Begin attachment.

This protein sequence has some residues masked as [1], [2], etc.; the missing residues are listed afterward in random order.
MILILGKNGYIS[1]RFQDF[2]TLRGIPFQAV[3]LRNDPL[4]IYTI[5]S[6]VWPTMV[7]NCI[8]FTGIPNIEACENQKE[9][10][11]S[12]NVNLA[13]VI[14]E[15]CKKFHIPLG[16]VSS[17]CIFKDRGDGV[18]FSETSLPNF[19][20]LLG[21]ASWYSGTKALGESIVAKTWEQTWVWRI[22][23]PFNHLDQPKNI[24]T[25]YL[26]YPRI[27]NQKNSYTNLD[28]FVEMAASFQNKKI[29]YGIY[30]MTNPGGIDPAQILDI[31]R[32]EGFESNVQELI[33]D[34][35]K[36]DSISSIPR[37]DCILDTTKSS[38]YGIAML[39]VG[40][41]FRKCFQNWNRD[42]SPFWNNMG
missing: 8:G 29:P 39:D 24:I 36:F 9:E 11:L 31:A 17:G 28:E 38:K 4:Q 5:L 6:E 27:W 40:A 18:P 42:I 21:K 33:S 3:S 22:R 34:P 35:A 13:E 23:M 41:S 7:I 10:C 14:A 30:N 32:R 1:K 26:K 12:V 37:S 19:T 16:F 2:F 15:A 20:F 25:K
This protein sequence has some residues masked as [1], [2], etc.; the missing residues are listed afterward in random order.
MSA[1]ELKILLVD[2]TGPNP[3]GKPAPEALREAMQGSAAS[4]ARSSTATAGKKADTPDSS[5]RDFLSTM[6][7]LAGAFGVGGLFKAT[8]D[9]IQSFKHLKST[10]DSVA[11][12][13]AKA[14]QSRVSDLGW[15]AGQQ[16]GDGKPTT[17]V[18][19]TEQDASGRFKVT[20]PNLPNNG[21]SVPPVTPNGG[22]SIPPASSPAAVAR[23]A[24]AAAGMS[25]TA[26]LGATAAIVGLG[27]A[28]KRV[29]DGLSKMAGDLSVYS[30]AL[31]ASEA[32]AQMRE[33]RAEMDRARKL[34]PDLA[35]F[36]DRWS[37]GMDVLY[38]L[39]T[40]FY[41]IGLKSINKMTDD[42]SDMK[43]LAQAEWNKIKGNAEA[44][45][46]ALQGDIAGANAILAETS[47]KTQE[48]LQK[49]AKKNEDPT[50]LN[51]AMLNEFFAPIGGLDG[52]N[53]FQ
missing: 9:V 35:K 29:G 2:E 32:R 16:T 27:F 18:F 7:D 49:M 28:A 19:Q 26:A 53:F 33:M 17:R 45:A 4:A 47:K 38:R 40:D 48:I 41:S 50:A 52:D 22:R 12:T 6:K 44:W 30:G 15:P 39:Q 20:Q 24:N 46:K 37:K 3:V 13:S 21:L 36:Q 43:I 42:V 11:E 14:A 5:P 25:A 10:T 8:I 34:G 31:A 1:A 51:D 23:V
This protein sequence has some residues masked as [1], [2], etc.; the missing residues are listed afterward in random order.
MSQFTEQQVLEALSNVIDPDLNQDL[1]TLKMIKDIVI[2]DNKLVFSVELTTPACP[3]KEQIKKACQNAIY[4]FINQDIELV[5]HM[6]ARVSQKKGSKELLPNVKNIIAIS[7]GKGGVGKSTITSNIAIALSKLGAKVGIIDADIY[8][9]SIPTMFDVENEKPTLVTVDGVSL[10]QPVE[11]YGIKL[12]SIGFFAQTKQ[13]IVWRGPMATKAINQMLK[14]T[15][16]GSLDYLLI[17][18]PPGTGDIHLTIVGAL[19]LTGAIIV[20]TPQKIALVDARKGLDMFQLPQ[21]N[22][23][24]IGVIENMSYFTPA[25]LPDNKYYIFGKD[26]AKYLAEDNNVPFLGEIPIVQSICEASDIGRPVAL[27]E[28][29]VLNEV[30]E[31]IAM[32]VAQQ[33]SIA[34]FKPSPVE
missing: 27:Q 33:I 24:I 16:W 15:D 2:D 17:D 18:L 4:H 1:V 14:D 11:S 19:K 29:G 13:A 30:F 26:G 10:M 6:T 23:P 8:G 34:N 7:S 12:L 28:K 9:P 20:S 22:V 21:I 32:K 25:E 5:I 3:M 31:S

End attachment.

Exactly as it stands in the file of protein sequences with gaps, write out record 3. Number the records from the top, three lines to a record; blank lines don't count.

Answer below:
This protein sequence has some residues masked as [1], [2], etc.; the missing residues are listed afterward in random order.
MSQFTEQQVLEALSNVIDPDLNQDL[1]TLKMIKDIVI[2]DNKLVFSVELTTPACP[3]KEQIKKACQNAIY[4]FINQDIELV[5]HM[6]ARVSQKKGSKELLPNVKNIIAIS[7]GKGGVGKSTITSNIAIALSKLGAKVGIIDADIY[8][9]SIPTMFDVENEKPTLVTVDGVSL[10]QPVE[11]YGIKL[12]SIGFFAQTKQ[13]IVWRGPMATKAINQMLK[14]T[15][16]GSLDYLLI[17][18]PPGTGDIHLTIVGAL[19]LTGAIIV[20]TPQKIALVDARKGLDMFQLPQ[21]N[22][23][24]IGVIENMSYFTPA[25]LPDNKYYIFGKD[26]AKYLAEDNNVPFLGEIPIVQSICEASDIGRPVAL[27]E[28][29]VLNEV[30]E[31]IAM[32]VAQQ[33]SIA[34]FKPSPVE
missing: 27:Q 33:I 24:I 16:W 15:D 2:D 17:D 18:L 4:H 1:V 14:D 11:S 19:K 29:G 13:A 30:F 26:G 10:M 6:T 23:P 8:G 34:N 7:S 12:L 28:K 9:P 20:S 22:V 21:I 32:K 25:E 5:I 3:M 31:S